RMB Namibia plays a role in major mining sector developments

By Prime Focus reporter
May 2014
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Historically the mining sector has been the main driver of growth in the Namibian economy, and it is still a significant contributor to the country’s GDP, as well as a key employer and skills development driver. The recent boom in minerals hit Namibia during a time when there is much uncertainty regarding the  proposed policy on mining, with regards to taxation, legislation, local and black ownership participation and beneficiation, among others. In stark contrast to the days when South African companies dominated Namibia’s mining landscape, the industry is now truly internationally represented, with players from Australia, Canada, China, France, Israel and the UK now operating here.


Namibia is a world-class producer of rough diamonds, uranium oxide, high-grade zinc and acid-grade fluorspar, as well as a producer of gold bullion, blister copper, lead concentrate, salt and dimension stone. A number of world-class companies using state-of-the-art mining and processing technologies are members of the Namibian Chamber of Mines: Rio Tinto plc and Vedanta plc mining companies respectively produce uranium oxide at Rössing Mine and special high-grade zinc at the Skorpion Mine and refinery. Paladin Energy’s Langer Heinrich Uranium Mine is in full production and the expansion of phase 3 continues. Construction of AREVA’s Trekoppje Mine and other upcoming uranium development projects such as Extract’s Husab project will turn Namibia into a major world producer of uranium oxide. We spoke to Steve Galloway, the Managing Director of RMB Namibia on how his company is unlocking the mining potential.


RMB Namibia has participated in most of Namibia’s pre-eminent mining deals since it entered the market about three years ago though some of its team members were involved in the Namibian mining sector long before they joined the RMB. Its ability to identify and support good projects years before the deals are concluded means RMB Namibia has gained a reputation in the Namibian mining community as an important contributor to the sector’s development.


The result of RMB’s knowledge of the Namibian mining industry has been its involvement in various capacities in the four major mining sector investments over the past three years. “We have participated in some of the most significant, recent mining deals in Namibia mostly because we are able to offer globally competitive rates while building long-term, lasting relationships with our clients,” says RMB Namibia’s Steve Galloway. “RMB Namibia is increasing its capacity in the country to position itself for the expected interest from investors particularly in sectors such as infrastructure, energy, real estate and resources.”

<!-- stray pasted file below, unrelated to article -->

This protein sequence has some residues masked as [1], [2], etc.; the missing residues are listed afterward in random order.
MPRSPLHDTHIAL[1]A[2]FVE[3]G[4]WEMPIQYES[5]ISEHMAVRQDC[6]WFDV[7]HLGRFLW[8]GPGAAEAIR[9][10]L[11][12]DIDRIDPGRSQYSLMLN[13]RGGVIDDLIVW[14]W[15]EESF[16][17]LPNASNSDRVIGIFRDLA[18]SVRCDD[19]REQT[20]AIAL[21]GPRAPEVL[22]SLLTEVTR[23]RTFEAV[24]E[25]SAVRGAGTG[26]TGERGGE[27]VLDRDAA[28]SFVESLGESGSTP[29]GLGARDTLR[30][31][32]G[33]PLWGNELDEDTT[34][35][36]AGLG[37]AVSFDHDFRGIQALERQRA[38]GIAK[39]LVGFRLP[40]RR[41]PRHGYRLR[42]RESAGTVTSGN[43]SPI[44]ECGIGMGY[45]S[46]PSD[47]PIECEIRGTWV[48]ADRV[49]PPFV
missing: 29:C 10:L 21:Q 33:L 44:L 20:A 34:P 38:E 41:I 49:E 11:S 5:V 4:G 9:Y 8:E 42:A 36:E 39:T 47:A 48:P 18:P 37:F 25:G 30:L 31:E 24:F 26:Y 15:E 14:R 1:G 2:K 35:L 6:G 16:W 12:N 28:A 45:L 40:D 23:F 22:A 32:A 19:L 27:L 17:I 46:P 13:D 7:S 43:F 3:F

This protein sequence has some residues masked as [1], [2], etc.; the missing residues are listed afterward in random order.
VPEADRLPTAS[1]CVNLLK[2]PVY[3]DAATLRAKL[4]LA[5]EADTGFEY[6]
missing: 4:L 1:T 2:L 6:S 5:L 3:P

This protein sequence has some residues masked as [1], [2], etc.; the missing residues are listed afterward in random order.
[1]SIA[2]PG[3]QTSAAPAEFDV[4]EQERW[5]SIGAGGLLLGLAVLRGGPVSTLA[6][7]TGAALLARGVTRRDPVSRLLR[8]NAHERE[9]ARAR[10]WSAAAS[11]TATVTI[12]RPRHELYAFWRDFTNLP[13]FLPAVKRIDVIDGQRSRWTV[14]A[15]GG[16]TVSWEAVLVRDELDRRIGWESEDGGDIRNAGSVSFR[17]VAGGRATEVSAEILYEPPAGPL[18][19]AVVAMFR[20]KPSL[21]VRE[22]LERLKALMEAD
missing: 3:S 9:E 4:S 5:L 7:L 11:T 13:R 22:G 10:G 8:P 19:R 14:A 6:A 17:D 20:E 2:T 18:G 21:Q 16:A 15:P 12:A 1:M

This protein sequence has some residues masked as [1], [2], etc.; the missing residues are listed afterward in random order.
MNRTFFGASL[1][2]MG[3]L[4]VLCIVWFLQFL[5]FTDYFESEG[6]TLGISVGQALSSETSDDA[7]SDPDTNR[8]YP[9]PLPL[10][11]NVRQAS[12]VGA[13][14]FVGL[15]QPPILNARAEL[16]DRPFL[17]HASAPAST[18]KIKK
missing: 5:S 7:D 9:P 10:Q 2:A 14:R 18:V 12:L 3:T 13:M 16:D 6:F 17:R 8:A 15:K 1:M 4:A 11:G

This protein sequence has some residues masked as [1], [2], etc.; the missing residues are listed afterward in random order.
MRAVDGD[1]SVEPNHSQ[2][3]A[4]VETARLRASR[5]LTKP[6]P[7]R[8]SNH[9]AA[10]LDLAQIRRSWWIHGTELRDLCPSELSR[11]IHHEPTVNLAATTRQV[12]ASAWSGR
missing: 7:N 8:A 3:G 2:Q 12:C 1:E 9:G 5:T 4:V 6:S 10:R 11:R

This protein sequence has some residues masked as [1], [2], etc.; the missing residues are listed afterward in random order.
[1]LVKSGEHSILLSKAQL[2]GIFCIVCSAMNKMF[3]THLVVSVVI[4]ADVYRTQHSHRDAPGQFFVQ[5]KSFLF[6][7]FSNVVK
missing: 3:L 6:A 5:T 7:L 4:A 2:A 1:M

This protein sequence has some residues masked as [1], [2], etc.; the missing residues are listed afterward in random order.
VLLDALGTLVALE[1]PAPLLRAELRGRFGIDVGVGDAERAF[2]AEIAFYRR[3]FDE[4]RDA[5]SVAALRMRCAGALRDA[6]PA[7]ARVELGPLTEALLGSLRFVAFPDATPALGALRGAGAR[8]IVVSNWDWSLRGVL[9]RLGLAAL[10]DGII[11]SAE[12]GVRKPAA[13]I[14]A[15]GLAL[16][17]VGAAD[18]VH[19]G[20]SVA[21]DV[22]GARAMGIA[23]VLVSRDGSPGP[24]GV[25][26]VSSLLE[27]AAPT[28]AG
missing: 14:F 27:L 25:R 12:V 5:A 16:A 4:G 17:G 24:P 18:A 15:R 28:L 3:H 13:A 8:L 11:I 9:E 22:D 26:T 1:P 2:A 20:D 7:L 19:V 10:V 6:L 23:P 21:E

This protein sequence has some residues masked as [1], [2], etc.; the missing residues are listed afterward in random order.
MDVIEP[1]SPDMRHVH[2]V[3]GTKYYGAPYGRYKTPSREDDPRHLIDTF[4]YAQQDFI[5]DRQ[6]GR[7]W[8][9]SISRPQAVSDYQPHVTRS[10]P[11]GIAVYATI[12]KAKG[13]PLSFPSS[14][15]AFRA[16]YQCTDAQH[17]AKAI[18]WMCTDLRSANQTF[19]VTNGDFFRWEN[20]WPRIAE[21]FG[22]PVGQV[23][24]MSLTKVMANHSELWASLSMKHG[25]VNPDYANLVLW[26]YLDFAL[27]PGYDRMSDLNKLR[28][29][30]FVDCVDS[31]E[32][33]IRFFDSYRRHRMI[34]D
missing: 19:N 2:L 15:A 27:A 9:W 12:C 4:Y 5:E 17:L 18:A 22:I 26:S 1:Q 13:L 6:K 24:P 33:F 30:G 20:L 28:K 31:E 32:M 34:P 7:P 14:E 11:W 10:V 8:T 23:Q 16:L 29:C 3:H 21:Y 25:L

One of RMB Namibia’s current priorities is the Chinese-owned Husab mine development. China General Nuclear Power Company’s (CGNPC) new Husab uranium mine, discovered by Extract Resources in 2008, was purchased by CGNPC in 2012, and is soon to be the second largest uranium mine in the world. “Husab is the largest mining project-build in Africa and is expected to contribute 20% of Namibia’s export earnings and 5% of its GDP and will be a major source of uranium for China’s nuclear power industry for many years,” says Galloway who served as Extract Resources non-executive chairman from 2009-2012.



The RMB Namibia team is also working on other uranium, diamond, and base- and ferrous- metal projects, from advanced project-advisory work, to capital raising, funding and a range of trade, hedging and banking products.


Prior to joining RMB Namibia, some of the team were involved with Australian uranium production company Paladin Energy’s establishment of the Langer Heinrich uranium mine, with RMB Namibia more recently funding the stage three uranium mine. RMB Namibia also acted as the only local funder in the US$150-million revolving credit facility provided for the funding of B2Gold’s current Otjikoto mine project, as well as acting as co-funder in Debmarine Namibia’s acquisition of the US$80-million Mafuta, the world’s largest mining vessel.


Namibia’s mining sector continues to attract investors mostly as a result of government’s consistent policies while the expected adoption of a mining charter by the Chamber of Mines of Namibia is considered positive for investment in the country’s mining sector. Namibia’s growth potential is also an attraction for mining investors with GDP growth of around 5.7% /year over the last five years expected to increase to 6%-7% as major projects are built over the next five years.  PF